8 December 2010

U.K. libel reform group puts out libel guide for bloggers


Picture this: someone writes, emails or phones you to say that something you wrote on your blog is libellous and is threatening to sue. Do you take it seriously? Do you take down your material? Do you say you're sorry? Or do you face your nemesis in court? The independent charitable trust Sense About Science has put together a guide entitled "So you've had a threatening letter. What can you do?"

"So you've had a threatening letter" explains exactly what defamation is, and what to do if you are threatened with it. For instance, the guide proffers that how you react in the first few weeks after you receive a threat is crucial in deflecting an unfounded claim or correcting something you got wrong.

"Stay calm, review the material, and be friendly and open in your correspondence. Lawyers say the best way to avoid ending up in court is to write letters that would go down well if read out in court," says the guide.

The guide is specifically designed for bloggers in the U.K. and has been published as part of a campaign to reform English libel laws. In a recent survey, Sense About Science found that service providers and bloggers are increasingly vulnerable because of their unfamiliarity with media law.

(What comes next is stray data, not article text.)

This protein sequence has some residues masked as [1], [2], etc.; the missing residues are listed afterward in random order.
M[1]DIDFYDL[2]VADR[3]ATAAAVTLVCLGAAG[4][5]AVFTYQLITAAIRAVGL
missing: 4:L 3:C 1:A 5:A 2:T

Sense About Science cautions that the guide is not a substitute for legal advice, but "it does provide information which other bloggers and writers who have been through the experience say they wished they had known at the outset."

The guide was compiled in association with Index on Censorship, English PEN, the Media Legal Defence Initiative, the Association of British Science Writers and the World Federation of Science Journalists.

Read "So you've had a threatening letter" here.


Sign a petition for English libel law reform here.



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The Libel Reform Campaign

 
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